Components like these have evolved over the years from previous user interface design. While user interface has been a component of system design for years, it was dominated by batch or command-line interface until the 1980s (Green & Petre, 1996). At this time, user interface took on a graphical design component, which has remained one of the most important aspects to this day. In other words, user interface did not always look like it does now, and it has ostensibly come a long way from batch interface.

    In modern user systems, there are more platforms for user interface design than ever before, which are dominated by a graphic, user-friendly design. Now, more than ever, companies have to create a consistent brand that spans across platforms such as cell phones, tablets, as well as computers. There has been a steep learning curve in system design and maintenance, but it takes on increasingly important role as systems becoming an integral part of society, technology, and business. These necessary system changes are reflected in the specific principles of technological business behind human interface design: control, consistency, and forgiveness.

    The Three Components

    User control is one of the most important and major principals in human interface design. It is important that the user initiates and controls actions, and not the computer. As Proctor (2005) says, control “describes how well a product can be used for its intended purpose by its target users with efficiency, effectiveness, and satisfaction, also taking into account the requirements from its context of use” (p. 48). All three of these factors are paramount to the success of user control.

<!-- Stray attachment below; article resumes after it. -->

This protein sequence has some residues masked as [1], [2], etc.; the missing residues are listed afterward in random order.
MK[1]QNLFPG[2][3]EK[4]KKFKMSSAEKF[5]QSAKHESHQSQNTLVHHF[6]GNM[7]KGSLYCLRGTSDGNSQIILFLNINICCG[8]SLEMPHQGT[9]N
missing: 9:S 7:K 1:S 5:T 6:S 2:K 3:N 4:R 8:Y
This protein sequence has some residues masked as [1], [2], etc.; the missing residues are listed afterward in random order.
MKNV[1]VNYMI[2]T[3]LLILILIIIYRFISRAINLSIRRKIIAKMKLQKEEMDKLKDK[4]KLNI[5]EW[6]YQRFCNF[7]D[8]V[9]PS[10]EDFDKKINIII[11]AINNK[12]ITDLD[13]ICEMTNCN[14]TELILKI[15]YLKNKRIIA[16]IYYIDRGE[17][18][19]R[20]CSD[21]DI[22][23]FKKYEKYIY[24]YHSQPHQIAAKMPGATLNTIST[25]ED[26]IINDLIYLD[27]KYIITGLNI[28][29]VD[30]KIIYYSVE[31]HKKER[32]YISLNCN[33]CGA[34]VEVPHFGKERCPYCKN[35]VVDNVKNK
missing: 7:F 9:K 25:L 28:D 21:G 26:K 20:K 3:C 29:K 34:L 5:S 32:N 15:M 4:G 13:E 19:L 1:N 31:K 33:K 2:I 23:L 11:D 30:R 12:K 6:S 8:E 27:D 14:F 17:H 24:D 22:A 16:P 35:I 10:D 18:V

Furthermore, the amount of user control should be appropriate for whoever your target audience is. Sometimes applications geared towards audiences tend to sway users towards making certain decisions by offering alternatives deemed good for the user, sometimes to protect their personal information or if they don’t like what they are doing. A flawless app will provide users with the capacity that is needed while guiding them away from making devastating, dangerous, or irreversible action, for example, if a person is about to delete or destroy data, a warning screen is provided so the user must confirm this is what they are intending to do, but allows the user control if that is way they choose. For example, by considering the physical demands of interacting with the web, designers must make a fluid interface to reduce physical strain on users (Proctor &Vu, 2005, p. 51). All of these components of control will leave user satisfied in the long run.